Iron Age Britain is marked by the domestic architecture of the period. Broadly speaking, in Britain, we see the roundhouse as the quintessential dwelling style. Styles include the Atlantic Roundhouse, Wheelhouse, Crannog, and Broch. The latter is exclusive to Scotland. The most famous examples of surviving Brochs are in the northern isles and Scatterlands (Orkney and Shetland).
Roundhouses, an example shown below, utilized wattle and daub panels and a thatched roof, and were typically 5-15m in diameter.
Crannogs are roundhouses built on artificial islands on lochs, and are found in Scotland, Ireland, and Wales. Crannogs were used as dwelling from the european neolithic period to the 18th century, but are particularly indicative of Bronze and Iron Age dwelling styles. Check out The Scottish Crannog Centre, Loch Tay, Perthshire, Scotland.
Brochs are Iron Age drystone round dwelling structures found in Scotland, exclusively, with many spectactular examples in the Caithness-Orkney-Shetland culture triangle. I consider Brochs to be badass Iron Age Scottish castles, with their central ground level communal area, spiral outer staircases, and ‘apartment’ style familial unit dwellings. Pictured below are Dun Carloway Broch on the Isle of Lewis, and Broch of Mousa in Shetland.
The wellknown Midhowe Broch in Roussay, Orkney is central to a surrounding Iron Age settlement surrounded by smaller buildings and structures, including the Midhowe chambered cairn. These outbuildings were likely originally used as smaller houses and later become specialized workshops, including one with a surviving iron smelting hearth. Midhowe Broch includes a surviving water tank, hearth, and room walls.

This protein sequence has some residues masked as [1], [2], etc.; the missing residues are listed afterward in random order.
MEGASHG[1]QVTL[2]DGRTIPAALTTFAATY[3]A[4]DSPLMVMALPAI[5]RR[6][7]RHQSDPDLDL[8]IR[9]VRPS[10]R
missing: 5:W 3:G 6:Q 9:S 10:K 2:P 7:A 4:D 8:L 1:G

Wheelhouses are more complex roundhouses, distinct to the northern and western isles (Hebrides and Scatterlands), Caithness, and Sutherland (author’s note: I am continuing to explore the interelated cultural community that I believe formed and thrived in the Germanic Iron Age in the north Atlantic). Notable examples of wheelhouses include Jarlshof (Shetland) and Gurness (Orkney). So many interesting nuances when exploring wheelhouses of the Iron Age. Average sizes are 4m -11.5m in diameter, and were constructed between 25 BCE and 380AD (a significantly smaller date range than the other dwelling styles). The majority of the “aisled roundhouse” style (the distinctly Hebridean/Scottish style wheelhouse) are unique in that they are not associated with Broch sites, unlike the wheelhouses found elsewhere, and they were typically dug into the landscape with only their thatched roof visible above ground. This, their limited scope of geographical range, and their dates corresponding with Roman occupation in southern Scotland, may indicate that this dwelling style was characteristic of a “frontier” culture that may have been policical or defensive in nature. Wheelhouses have also been suggested to have been ritualistic edifices. This idea comes from a three distinct and unique features: (1) animals were buried under the floor (most common finds are of lamb bones), (2) a large portion of sites include a menhir (middle Bronze Age standing stone), and (3) the use of red and black mortar.
Pictured below: Gurness in Orkney, Old Scatness in Shetland, Jarlshof in Shetland (interior and exterior)
Maeshowe, while Neolithic in origin, lays a breaktaking foundation for the cultural practice of chambered cairns in Scotland, and Orkney specifically. This chambered cairn / passage grave is most well known for the planetary alignment each year on the winter solstice. (There’s also some pretty cool Pictish and Viking graffiti on the interior walls)
Mine howe, one of the most famous Orcadian burial site, is an Iron Age subterranean chambered Cairn in Tankerness, just south of Kirkwall.
Midhowe Cairn, as mentioned above, is associated with the Midhowe Broch and is found on the coast of Roussay, Orkney.